Householders could be paid hundreds of pounds a year for generating heat by solar thermal panels, biomass boilers and heat pumps.
Householders could get paid hundreds of pounds a year for heat generated by solar thermal panels, biomass boilers and heat pumps, Energy and Climate Change Minister Greg Barker confirmed today.
The tariff levels have been set at 7.3p/kWh for air source heat pumps; 12.2p/kWh for biomass boilers; 18.8p/kWh for ground source heat pumps and at least 19.2 p/kWh for solar thermal.
The new Renewable Heat Incentive (RHI) for householders is designed to drive forward uptake of renewable heat technologies in homes across Great Britain to cut carbon, help meet renewables targets and save money on bills. The scheme is a world first, and has been up and running for the non - domestic sector since November 2011.
Today’s announcement follows extensive consultation on how a financial incentive would work best for householders and takes into account lessons learned from the Renewable Heat Premium Payment grant scheme (RHPP) and the RHI non domestic scheme.
Greg Barker said:
“The Coalition is committed to helping hardworking families with the cost of living.
“Investing for the long term in new renewable heat technologies will mean cleaner energy and cheaper bills. So this package of measures is a big step forward in our drive to get innovative renewable heating kit in our homes.
“Householders can now invest in a range of exciting heating technologies knowing how much the tariff will be for different renewable heat technologies and benefit from the clean green heat produced. We are also sending a clear signal to industry that the Coalition is 110 percent committed to boosting and sustaining growth in this sector.”
The scheme will be made available to homeowners, private and social landlords, third party owners of heating systems and people who build their own homes. Anyone who has installed a renewable heat technology since 15 July 2009 and meets the scheme eligibility criteria will be able to join the scheme.
RHI domestic will support air to water heat pumps; biomass only boilers and biomass pellet stoves with back boilers; ground and water source heat pumps; flat plate and evacuated tube solar thermal panels.
Payments will be made on a quarterly basis for seven years. The tariffs have been set at a level that reflects the expected cost of renewable heat generation over 20 years. In most cases, payments will be made based on estimated heat demand of the property. DECC will offer an extra set payment of £230 per year where consumers take out metering and monitoring support packages for heat pumps and £200 for biomass boilers.
Applicants will need to complete a Green Deal Assessment before submitting their application and must ensure they have met minimum loft (250mm) and cavity wall insulation requirements, where appropriate. All installations and installers must be MCS certified (or certified by an equivalent scheme). MCS certified installers are currently required to be members of the Renewable Energy Consumer Code, which is backed by the Trading Standards Institute.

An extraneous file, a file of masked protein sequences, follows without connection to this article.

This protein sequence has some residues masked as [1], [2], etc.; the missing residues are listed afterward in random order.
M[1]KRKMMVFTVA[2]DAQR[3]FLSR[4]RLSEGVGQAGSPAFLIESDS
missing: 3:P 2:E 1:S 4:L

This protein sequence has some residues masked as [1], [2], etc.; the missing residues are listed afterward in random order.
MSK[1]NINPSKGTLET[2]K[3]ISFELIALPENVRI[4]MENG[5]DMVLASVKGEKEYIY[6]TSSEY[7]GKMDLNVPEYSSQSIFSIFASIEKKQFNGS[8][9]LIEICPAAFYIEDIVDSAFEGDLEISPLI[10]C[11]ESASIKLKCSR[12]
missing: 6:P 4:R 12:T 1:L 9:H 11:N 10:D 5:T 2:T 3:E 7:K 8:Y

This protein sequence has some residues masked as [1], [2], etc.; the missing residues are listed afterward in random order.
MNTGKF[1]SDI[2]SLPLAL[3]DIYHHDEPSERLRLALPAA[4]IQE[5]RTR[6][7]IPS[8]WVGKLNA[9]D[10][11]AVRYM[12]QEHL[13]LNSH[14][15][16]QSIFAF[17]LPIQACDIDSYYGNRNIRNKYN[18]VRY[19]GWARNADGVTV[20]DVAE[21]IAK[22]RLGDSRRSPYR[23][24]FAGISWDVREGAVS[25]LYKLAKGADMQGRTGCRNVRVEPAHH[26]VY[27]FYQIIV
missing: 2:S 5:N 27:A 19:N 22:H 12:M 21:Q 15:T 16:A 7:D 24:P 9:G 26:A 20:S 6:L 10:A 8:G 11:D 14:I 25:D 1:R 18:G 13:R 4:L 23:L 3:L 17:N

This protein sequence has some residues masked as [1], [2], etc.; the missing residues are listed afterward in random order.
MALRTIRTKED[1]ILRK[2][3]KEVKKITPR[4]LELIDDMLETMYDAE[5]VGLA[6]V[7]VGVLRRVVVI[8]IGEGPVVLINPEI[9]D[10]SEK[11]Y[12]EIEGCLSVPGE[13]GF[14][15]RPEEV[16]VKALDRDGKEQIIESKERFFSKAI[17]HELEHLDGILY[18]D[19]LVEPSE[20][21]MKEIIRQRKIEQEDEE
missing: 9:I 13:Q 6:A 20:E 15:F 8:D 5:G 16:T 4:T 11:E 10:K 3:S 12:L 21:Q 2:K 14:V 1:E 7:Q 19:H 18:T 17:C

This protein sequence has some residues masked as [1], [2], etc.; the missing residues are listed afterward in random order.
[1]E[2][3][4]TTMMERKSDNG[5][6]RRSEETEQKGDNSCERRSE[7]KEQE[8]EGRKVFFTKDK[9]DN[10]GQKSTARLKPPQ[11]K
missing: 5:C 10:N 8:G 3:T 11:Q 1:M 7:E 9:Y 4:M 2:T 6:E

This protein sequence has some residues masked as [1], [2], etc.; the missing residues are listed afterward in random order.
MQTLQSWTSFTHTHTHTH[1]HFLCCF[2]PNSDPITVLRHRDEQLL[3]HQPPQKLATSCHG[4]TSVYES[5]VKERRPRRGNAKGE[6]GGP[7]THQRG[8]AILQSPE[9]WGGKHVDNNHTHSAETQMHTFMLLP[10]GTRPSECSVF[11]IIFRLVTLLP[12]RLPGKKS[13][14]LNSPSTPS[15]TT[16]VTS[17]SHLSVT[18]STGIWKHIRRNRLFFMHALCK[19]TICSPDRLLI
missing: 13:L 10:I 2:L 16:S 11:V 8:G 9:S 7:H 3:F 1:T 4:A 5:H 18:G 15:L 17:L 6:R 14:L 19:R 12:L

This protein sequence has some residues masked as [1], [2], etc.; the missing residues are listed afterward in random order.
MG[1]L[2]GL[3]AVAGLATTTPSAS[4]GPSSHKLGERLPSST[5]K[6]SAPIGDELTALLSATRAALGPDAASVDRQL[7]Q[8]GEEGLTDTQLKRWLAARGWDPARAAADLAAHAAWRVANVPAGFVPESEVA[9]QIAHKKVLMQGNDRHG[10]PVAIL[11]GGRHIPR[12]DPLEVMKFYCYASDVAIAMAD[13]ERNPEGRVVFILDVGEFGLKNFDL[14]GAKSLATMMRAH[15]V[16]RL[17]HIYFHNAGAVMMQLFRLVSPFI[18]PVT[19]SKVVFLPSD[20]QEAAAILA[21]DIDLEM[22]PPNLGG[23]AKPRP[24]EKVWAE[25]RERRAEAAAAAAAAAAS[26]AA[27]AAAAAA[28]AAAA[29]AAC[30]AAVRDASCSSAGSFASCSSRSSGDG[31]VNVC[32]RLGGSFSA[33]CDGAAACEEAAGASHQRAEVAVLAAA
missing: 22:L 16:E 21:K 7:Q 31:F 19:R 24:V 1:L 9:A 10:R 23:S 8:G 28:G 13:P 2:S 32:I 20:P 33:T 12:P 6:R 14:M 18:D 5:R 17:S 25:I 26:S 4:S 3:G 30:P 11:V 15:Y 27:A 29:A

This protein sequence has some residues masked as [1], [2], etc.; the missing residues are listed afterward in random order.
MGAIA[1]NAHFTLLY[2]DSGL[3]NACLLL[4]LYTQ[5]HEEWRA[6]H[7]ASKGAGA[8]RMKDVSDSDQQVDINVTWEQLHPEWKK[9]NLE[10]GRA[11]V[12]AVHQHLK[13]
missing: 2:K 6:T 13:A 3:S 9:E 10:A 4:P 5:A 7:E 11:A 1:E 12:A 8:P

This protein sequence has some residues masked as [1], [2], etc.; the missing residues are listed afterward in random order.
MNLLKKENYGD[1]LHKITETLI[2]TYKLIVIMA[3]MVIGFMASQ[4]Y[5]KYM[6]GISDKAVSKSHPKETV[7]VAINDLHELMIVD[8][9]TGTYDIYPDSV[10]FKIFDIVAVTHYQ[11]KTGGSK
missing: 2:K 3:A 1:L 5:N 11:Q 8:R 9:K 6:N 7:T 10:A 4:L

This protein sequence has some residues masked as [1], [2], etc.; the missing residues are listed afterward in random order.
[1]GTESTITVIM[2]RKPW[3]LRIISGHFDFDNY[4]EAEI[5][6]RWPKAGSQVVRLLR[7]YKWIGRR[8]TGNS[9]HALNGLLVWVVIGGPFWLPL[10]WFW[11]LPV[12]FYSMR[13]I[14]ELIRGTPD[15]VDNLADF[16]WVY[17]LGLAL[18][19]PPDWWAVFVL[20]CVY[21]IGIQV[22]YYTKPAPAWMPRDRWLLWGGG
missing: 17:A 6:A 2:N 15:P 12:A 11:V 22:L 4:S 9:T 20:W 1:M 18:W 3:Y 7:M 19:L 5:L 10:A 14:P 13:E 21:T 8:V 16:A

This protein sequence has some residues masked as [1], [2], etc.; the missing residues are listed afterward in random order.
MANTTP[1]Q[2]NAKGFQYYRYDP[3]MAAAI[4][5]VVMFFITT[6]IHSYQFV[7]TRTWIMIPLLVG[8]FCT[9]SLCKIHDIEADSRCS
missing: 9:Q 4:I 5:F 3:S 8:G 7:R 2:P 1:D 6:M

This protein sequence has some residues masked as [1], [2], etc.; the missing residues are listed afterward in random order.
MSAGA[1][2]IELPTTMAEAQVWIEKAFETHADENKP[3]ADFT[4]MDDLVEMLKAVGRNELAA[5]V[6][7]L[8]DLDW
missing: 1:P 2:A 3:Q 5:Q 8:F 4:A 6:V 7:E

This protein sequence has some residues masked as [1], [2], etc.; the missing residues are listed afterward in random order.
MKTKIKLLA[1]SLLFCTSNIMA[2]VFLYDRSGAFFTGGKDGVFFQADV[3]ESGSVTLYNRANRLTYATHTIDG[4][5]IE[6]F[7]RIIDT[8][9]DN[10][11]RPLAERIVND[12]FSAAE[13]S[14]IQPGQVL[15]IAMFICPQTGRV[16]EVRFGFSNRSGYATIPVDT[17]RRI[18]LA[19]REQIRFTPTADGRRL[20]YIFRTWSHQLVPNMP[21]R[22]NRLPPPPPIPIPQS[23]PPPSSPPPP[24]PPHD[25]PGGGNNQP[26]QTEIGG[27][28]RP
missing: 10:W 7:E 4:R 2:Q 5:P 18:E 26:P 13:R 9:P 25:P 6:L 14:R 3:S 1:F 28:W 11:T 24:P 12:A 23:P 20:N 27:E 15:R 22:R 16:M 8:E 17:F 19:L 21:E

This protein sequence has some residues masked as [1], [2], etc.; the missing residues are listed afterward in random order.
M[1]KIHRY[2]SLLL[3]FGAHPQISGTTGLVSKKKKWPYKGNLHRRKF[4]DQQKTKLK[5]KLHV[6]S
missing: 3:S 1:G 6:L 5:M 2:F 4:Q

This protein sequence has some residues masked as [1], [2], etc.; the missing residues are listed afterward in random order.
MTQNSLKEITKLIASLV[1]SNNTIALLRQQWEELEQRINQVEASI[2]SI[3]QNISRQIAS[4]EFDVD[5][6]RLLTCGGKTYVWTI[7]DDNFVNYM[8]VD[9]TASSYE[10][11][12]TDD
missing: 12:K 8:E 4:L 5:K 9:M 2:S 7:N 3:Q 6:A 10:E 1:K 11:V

Covering the upfront costs of renewable heating kit
Householders may be able to get help with the upfront costs of the renewable heating kit under the Government’s Green Deal. The Green Deal lets people pay for energy efficiency improvements including renewable heating systems through savings on their energy bills and householders are able to take up Green Deal finance and claim the RHI payments. Money off vouchers are also available under the RHPP scheme. Householders who receive money under RHPP will have this amount deducted from any future RHI payments to avoid a double subsidy.
The RHI for householders will be administered by Ofgem and more details on how to apply will be published in due course. Pre-application enquiries should be directed to the Energy Saving Advice Service on 0300 123 1234.
DECC is currently finalising the details of the expansion of the non-domestic RHI scheme and will confirm the way forward in the autumn alongside the outcome of the tariff review. DECC’s aim to introduce these changes from Spring 2014 remains unchanged.
Government has also published the response to the consultation on revisions to the Combined Heat and Power (CHP) Quality Assurance programme which determines eligibility of this technology for support under the Renewables Obligation. The changes will apply to new CHP plants and will come into effect on 1 January 2014.
Notes for Editors
- RHI documents
- The final scheme design is subject to State Aid and Parliamentary approval.
- The RHI for householders is funded by general taxation and is targeted at but not limited to homes off the gas grid.
- The support under RHI domestic is set at a level designed to compensate for the difference between the cost of installing and operating renewable heating systems and fossil fuel eg. gas fired systems, including non-financial costs such as disruption, on the basis of 20 years of heat produced. The fossil fuel costs used for this purpose are those faced by households off the gas grid.
- The solar thermal tariff is capped by reference to an assessment of the marginal cost of renewable energy. The tariff will be at least 19.2p but may be higher depending on the outcome of further work. The announcement on the final tariff will be made in the Autumn.
- Annual payments will be worked out by multiplying the expected annual heat use by the technology’s tariff rate. Tariffs will change annually in line with the Retail Price Index (RPI). All public grants, and not just the RHPP, will be deducted to avoid a double subsidy. 7.DECC will confirm the way forward on a proposed budget management approach for the RHI domestic in the Autumn.
- More details on how to apply for the RHPP scheme
- Pre-application enquiries should be directed to the Energy Saving Advice Service (ESAS) on 0300 123 1234.
- CHPQA documents can be found on GOV.UK